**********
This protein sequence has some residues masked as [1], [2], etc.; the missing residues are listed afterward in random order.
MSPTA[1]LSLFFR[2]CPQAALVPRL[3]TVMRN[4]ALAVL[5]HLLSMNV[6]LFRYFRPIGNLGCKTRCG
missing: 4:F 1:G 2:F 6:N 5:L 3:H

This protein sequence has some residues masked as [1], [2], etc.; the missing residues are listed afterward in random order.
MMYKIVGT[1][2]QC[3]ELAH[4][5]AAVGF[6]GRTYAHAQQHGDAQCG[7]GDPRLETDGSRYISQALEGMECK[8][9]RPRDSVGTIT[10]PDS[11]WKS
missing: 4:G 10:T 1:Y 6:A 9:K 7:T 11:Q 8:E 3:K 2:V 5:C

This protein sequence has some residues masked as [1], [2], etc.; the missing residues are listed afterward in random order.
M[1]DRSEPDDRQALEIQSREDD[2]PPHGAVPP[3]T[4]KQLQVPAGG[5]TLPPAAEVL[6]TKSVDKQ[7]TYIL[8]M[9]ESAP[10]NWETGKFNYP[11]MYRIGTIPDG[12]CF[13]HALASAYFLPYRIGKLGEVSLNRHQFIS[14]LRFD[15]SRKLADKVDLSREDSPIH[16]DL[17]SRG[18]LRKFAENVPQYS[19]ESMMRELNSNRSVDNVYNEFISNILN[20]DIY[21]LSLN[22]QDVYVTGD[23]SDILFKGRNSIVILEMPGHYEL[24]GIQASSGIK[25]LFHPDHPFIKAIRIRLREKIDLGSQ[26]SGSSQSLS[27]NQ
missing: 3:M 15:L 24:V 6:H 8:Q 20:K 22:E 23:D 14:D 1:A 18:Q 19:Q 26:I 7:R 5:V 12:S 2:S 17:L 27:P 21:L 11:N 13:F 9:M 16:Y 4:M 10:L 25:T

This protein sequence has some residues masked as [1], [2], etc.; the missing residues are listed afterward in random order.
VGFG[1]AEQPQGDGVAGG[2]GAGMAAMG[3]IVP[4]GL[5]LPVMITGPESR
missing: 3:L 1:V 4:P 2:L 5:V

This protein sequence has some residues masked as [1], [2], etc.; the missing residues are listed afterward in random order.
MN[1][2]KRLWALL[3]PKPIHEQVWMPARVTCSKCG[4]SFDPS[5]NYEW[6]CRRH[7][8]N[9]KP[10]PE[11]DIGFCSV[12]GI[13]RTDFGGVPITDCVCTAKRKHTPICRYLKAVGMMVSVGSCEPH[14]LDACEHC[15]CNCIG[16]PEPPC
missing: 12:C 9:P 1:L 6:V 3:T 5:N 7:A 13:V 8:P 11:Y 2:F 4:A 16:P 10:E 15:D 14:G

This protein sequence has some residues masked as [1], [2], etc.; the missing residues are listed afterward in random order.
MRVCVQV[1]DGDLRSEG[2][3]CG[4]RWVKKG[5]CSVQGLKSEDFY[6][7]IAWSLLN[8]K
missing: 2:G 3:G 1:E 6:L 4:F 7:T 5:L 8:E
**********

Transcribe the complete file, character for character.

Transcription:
This protein sequence has some residues masked as [1], [2], etc.; the missing residues are listed afterward in random order.
MSPTA[1]LSLFFR[2]CPQAALVPRL[3]TVMRN[4]ALAVL[5]HLLSMNV[6]LFRYFRPIGNLGCKTRCG
missing: 4:F 1:G 2:F 6:N 5:L 3:H

This protein sequence has some residues masked as [1], [2], etc.; the missing residues are listed afterward in random order.
MMYKIVGT[1][2]QC[3]ELAH[4][5]AAVGF[6]GRTYAHAQQHGDAQCG[7]GDPRLETDGSRYISQALEGMECK[8][9]RPRDSVGTIT[10]PDS[11]WKS
missing: 4:G 10:T 1:Y 6:A 9:K 7:T 11:Q 8:E 3:K 2:V 5:C

This protein sequence has some residues masked as [1], [2], etc.; the missing residues are listed afterward in random order.
M[1]DRSEPDDRQALEIQSREDD[2]PPHGAVPP[3]T[4]KQLQVPAGG[5]TLPPAAEVL[6]TKSVDKQ[7]TYIL[8]M[9]ESAP[10]NWETGKFNYP[11]MYRIGTIPDG[12]CF[13]HALASAYFLPYRIGKLGEVSLNRHQFIS[14]LRFD[15]SRKLADKVDLSREDSPIH[16]DL[17]SRG[18]LRKFAENVPQYS[19]ESMMRELNSNRSVDNVYNEFISNILN[20]DIY[21]LSLN[22]QDVYVTGD[23]SDILFKGRNSIVILEMPGHYEL[24]GIQASSGIK[25]LFHPDHPFIKAIRIRLREKIDLGSQ[26]SGSSQSLS[27]NQ
missing: 3:M 15:L 24:V 6:H 8:Q 20:K 22:E 23:D 14:D 1:A 18:Q 19:Q 26:I 7:R 5:V 12:S 2:S 17:L 27:P 21:L 11:N 13:F 9:M 16:Y 4:M 10:L 25:T

This protein sequence has some residues masked as [1], [2], etc.; the missing residues are listed afterward in random order.
VGFG[1]AEQPQGDGVAGG[2]GAGMAAMG[3]IVP[4]GL[5]LPVMITGPESR
missing: 3:L 1:V 4:P 2:L 5:V

This protein sequence has some residues masked as [1], [2], etc.; the missing residues are listed afterward in random order.
MN[1][2]KRLWALL[3]PKPIHEQVWMPARVTCSKCG[4]SFDPS[5]NYEW[6]CRRH[7][8]N[9]KP[10]PE[11]DIGFCSV[12]GI[13]RTDFGGVPITDCVCTAKRKHTPICRYLKAVGMMVSVGSCEPH[14]LDACEHC[15]CNCIG[16]PEPPC
missing: 12:C 9:P 1:L 6:V 3:T 5:N 7:A 13:V 8:P 11:Y 2:F 4:A 16:P 10:E 15:D 14:G

This protein sequence has some residues masked as [1], [2], etc.; the missing residues are listed afterward in random order.
MRVCVQV[1]DGDLRSEG[2][3]CG[4]RWVKKG[5]CSVQGLKSEDFY[6][7]IAWSLLN[8]K
missing: 2:G 3:G 1:E 6:L 4:F 7:T 5:L 8:E